Surveillance pandemic Russia carried out surveillance on an unprecedented scale during the coronavirus lockdown
The Russian authorities organized unprecedented, large-scale surveillance over the country’s citizens during the coronavirus pandemic, says a new report titled “Surveillance Pandemic” from the human rights organization “Agora.” In many cases, this was carried out not only in violation of personal data laws, but also by organizations that cannot and should not be responsible for monitoring.
The authorities tracked the whereabouts of citizens throughout the country through the centralized processing of geolocation data from mobile phones. The authors of the report also calculated that at the regional level, 61 of Russia’s federal subjects used additional surveillance technologies: 24 regions introduced some form of digital passes, while 16 used analogue passes in the form of certificates. What’s more, 12 regions used face recognition systems to identify quarantine violators. Much of the data was improperly stored, which led to regular leaks.
The report also notes that in the majority of Russia’s regions, a wide-range of individuals — “from medical and emergency workers, to taxi drivers, people’s volunteer guards, and members of Cossack societies” — were granted the power to interfere in the private lives of citizens. By law, only police and Russian Guard officers have the right to do this.
The authors of the report treated the situation in Moscow separately, noting that effectively, residents of the capital were divided into four strict categories with various degrees of rights and freedoms. The “privileged” group (civil servants, military servicemen, police officers, and journalists) could move throughout the city freely, while “regular” residents had to stay in self-isolation. Other residents (for example, people over the age of 65), were “deprived of rights” and generally banned from leaving their residences without a special reason. The “isolated” category (people with confirmed cases of COVID-19 or respiratory infections) were banned from leaving their homes all together, and were controlled electronically using the “Social Monitoring” app.
Agora’s activists also expressed concerns about these measures being repeated in the future — that the experiences and resources accumulated during the pandemic will allow the authorities to quickly deploy tight surveillance, and differentiate citizens in terms of rights and freedoms, even without declaring a state of emergency.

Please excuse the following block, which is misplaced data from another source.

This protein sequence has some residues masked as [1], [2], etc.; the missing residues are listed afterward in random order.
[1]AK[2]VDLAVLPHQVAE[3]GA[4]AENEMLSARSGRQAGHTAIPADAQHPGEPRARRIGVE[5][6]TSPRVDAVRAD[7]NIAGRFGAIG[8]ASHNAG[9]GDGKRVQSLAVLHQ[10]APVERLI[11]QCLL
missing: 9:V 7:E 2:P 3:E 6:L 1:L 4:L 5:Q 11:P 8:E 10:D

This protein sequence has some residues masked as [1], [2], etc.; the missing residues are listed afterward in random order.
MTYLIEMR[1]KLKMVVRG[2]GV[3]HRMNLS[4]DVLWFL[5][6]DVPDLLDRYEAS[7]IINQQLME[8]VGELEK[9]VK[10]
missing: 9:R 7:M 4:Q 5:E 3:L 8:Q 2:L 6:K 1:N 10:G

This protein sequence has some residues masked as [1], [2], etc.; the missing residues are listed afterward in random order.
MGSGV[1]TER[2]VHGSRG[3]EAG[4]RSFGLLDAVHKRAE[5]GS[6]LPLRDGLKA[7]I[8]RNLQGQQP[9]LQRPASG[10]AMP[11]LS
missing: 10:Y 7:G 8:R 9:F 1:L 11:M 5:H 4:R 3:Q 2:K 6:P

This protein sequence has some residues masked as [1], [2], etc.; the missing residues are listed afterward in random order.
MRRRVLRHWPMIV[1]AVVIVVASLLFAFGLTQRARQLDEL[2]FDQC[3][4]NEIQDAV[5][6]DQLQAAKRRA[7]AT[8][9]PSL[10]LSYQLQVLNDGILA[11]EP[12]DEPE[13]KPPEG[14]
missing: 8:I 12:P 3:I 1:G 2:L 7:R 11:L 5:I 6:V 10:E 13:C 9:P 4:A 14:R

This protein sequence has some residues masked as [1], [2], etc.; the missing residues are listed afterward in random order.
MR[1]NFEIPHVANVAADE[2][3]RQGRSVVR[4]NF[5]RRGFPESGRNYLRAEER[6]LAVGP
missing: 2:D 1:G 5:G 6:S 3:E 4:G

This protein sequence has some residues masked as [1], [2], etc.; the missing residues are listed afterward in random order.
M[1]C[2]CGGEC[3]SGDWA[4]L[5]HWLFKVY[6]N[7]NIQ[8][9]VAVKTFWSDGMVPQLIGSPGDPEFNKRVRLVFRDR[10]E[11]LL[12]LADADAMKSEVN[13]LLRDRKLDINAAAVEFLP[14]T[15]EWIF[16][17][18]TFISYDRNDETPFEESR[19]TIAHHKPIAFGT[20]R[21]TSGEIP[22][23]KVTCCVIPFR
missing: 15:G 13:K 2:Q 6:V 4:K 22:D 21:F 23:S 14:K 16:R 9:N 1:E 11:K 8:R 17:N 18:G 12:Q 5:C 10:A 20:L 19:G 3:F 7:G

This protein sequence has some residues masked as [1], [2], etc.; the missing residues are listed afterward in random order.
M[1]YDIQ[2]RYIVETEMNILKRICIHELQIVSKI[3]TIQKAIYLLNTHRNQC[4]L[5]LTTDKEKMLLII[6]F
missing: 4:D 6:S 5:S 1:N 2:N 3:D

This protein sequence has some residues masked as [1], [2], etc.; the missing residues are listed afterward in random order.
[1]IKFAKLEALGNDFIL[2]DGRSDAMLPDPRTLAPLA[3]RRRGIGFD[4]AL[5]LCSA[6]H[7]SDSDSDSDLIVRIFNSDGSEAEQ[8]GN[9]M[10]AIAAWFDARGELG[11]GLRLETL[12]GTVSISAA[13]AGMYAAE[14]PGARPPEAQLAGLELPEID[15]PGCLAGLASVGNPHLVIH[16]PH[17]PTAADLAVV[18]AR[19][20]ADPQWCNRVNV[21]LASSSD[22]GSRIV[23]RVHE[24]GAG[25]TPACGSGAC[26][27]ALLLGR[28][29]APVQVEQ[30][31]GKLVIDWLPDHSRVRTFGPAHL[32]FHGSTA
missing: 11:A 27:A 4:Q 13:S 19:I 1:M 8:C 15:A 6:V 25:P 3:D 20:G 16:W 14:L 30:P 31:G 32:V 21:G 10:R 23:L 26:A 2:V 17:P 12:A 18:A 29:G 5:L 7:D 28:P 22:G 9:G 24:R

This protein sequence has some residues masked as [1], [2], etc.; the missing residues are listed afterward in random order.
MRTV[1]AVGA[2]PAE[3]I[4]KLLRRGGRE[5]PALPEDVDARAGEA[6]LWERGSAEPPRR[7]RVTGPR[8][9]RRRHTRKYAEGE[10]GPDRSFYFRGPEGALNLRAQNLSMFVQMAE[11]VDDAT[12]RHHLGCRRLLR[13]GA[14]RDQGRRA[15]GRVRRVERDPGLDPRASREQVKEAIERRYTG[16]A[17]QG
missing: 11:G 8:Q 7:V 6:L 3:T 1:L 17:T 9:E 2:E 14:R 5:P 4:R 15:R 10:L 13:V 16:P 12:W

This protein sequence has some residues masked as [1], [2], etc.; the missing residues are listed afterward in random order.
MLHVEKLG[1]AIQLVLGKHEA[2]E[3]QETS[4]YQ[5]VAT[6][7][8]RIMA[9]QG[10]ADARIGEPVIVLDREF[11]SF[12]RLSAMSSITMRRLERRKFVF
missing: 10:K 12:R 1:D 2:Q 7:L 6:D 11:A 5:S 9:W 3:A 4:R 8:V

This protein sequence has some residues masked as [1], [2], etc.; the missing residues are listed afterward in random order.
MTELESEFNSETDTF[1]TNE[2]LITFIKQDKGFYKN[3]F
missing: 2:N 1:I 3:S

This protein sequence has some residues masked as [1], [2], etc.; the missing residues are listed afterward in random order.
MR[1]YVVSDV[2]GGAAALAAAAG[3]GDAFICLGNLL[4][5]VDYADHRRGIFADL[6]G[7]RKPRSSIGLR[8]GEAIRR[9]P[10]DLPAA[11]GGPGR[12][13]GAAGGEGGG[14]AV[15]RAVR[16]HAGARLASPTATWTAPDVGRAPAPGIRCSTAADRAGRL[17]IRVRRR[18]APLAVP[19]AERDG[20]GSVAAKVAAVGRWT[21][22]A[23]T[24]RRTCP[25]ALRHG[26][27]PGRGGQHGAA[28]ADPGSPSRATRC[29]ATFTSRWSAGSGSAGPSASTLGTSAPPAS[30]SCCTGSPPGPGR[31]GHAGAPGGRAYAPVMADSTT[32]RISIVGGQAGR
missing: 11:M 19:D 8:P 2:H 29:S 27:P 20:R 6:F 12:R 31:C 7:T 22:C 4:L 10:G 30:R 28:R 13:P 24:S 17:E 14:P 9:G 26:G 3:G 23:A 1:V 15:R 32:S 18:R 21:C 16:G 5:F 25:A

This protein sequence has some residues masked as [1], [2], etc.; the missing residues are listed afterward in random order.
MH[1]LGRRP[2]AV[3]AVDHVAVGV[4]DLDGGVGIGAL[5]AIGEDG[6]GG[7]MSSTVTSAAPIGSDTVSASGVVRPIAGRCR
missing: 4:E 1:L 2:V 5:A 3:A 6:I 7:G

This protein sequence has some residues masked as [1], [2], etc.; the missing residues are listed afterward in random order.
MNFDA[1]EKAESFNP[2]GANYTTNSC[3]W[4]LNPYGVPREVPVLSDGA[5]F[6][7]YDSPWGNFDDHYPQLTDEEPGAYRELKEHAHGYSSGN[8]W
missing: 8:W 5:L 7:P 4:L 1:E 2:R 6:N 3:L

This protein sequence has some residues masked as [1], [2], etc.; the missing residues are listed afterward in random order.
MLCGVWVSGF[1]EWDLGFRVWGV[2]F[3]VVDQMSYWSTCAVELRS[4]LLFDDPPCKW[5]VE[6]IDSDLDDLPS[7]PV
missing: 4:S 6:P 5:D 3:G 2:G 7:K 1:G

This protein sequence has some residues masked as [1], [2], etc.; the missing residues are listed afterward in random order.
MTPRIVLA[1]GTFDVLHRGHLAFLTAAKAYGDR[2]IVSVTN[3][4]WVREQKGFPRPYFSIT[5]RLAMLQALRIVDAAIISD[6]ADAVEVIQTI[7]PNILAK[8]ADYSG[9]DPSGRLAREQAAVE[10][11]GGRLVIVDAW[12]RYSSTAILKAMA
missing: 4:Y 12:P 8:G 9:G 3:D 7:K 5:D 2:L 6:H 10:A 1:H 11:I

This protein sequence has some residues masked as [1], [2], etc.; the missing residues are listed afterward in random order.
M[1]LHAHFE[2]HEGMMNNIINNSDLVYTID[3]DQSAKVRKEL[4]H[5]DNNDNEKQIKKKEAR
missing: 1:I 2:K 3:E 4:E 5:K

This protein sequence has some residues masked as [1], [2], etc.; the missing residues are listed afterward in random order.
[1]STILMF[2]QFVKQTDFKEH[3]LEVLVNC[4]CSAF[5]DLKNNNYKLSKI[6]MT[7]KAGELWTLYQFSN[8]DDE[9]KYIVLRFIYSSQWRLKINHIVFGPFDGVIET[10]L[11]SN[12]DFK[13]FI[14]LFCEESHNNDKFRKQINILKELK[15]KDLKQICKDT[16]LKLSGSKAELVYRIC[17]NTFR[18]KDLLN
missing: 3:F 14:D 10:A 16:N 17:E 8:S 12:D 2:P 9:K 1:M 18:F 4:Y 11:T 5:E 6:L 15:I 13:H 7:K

“Not all of these technologies will be used permanently, however, the test-drive has passed and, most likely, was considered a success. What we are observing now is a kind of symbiosis of ‘Soviet’ and ‘capital’ — and this is a very sad experience. The Soviet mentality of Russian leaders [...] makes them think that any problem can be solved with the help of monitoring. But, on the other hand, surveillance is also a business. And all of the gadgets, cameras, data centers, electronic bracelets, drones, software, and other elements of the surveillance festival open in Russia have to work,” said Agora lawyer Damir Gaynutdinov, commenting on the report.
Agora concluded that although certain restrictions can be justified in the context of the unprecedented crisis the coronavirus pandemic created, these restrictions should be only temporary and subject to public scrutiny. According to the authors of the report, clearly formulated legal acts should regulate any and all kinds of surveillance, and the collection of information about the private lives of specific individuals should not only be authorized by court decisions on a case-by-case basis, but also be limited to a specific time period.
Translation by Eilish Hart